My favourite Early Day Motions

A few days ago I wrote about Early Day Motions – the petitions that only MPs can start and sign.

Here are a few of my favourites from this parliament, starting with one for MPs not too familiar with the Internet.

EDM 629: That this House deplores the easy access children have to pornography by means of satellite and cable television; and calls on Ofcom, the appropriate regulator, to amend its broadcasting code in order to ensure that access to pornographic material is only available via a secure authentication system.

And who could begrudge Harlow its place in the limelight…

EDM 599: That this House congratulates the people of Harlow on the thriving art and sculpture in the town; notes the latest installation and exhibition of 29 life-size fibreglass sheep throughout the Town Centre, based on Henry Moore’s famous sheep etchings, which will run from 31 July to 30 October 2010; further notes that over 8,000 Harlow school children and young visitors to Harlow town centre will take part in the Harlow Summertime Sheep Trail, which will link almost every art gallery, shopping centre, office, bus station and theatre in the town; wishes the organisers well; and congratulates the Gatehouse Arts centre which will open during the exhibition providing studio space to 16 young Harlow artists.

Call me naive, but is the availability of knives on eBay really here or there when it comes to young people carrying a blade?

EDM 562 from Diane Abbott: That this House notes that last week eBay relaxed restrictions on the type of knives that it sells; furthernotes that this makes certain types of knives previously banned more accessible to young people; considers this to be socially irresponsible considering the prevalence of knife crime in many inner cities; and asks eBay to review its change in policy.

I suspect this one is meant to be sarcastic – any ideas?

EDM 560: That this House congratulates John Humphrys for his forensic questioning of the Foreign Secretary on NATO’s strategy in Afghanistan, which added to the BBC’s unrivalled reputation for fearless independent journalism.

Who could argue with this (no, don’t send in answers)?

EDM 375: That this House congratulates the English cricket team on their convincing victory over Australia in the one-day series; and hopes that they will repeat their success in the Ashes series this winter.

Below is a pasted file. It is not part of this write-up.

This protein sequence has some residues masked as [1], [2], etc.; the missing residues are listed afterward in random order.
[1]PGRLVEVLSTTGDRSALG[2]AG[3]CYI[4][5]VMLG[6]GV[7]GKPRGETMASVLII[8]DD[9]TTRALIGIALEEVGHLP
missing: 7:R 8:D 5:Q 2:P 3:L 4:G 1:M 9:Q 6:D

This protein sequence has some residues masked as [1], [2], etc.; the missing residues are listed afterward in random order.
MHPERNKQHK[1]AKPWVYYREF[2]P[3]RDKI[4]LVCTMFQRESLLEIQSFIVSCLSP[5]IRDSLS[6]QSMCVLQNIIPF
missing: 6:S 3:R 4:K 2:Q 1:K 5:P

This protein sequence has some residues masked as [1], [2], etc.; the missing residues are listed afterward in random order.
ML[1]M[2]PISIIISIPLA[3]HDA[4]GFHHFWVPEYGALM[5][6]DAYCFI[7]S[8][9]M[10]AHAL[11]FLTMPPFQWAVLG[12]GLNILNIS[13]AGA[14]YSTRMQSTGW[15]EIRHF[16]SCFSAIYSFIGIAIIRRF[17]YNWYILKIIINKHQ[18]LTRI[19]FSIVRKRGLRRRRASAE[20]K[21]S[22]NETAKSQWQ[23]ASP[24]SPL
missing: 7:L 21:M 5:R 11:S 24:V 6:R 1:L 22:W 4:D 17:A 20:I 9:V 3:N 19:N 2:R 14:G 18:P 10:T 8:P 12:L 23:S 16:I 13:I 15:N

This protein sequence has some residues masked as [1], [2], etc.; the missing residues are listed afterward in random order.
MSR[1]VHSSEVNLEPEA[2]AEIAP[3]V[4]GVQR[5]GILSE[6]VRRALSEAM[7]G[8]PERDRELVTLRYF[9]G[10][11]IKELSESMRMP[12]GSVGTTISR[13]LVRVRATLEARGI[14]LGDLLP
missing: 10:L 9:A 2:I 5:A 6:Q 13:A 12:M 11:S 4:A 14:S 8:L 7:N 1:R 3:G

Kevin Barron has cracked the solution to our so-called obesity crisis:

EDM 372: That this House notes with concern that currently over 1,000 people in the UK become obese every day; suggests that one of the single most effective ways in which Government could improve public health is by a consistent message, across all agencies, that people who wish to avoid weight gain should consider low calorie options when choosing sweetened beverages; and observes that such an approach would be consistent with growing consumer preferences for diet drinks, require no legislation, and have no cost to the Exchequer.

EDMs don’t cost a fortune but they aren’t free either: each one costs the taxpayer a couple of hundred pounds.  So perhaps this EDM, number 432, is especially relevant:

That this House regrets the continuing decline in importance of Early Day Motions which have become a campaign tool for external organisations; notes the role of public affairs professionals in drafting Early Day Motions and encouraging members of the organisations they represent to send pro forma emails and postcards to hon. Members; further notes the huge volume of correspondence that this generates and the consequent office and postage costs incurred; believes that the organisations involved derive little benefit from Early Day Motions, which very rarely have any influence on policy; further believes that public affairs professionals are aware of the ineffectiveness of Early Day Motions, but continue to use them to attempt to justify their services; questions the value for money to the taxpayer of Early Day Motions of whatever origin; and calls for the system of Early Day Motions to be reformed or abolished.

23 MPs signed that one.

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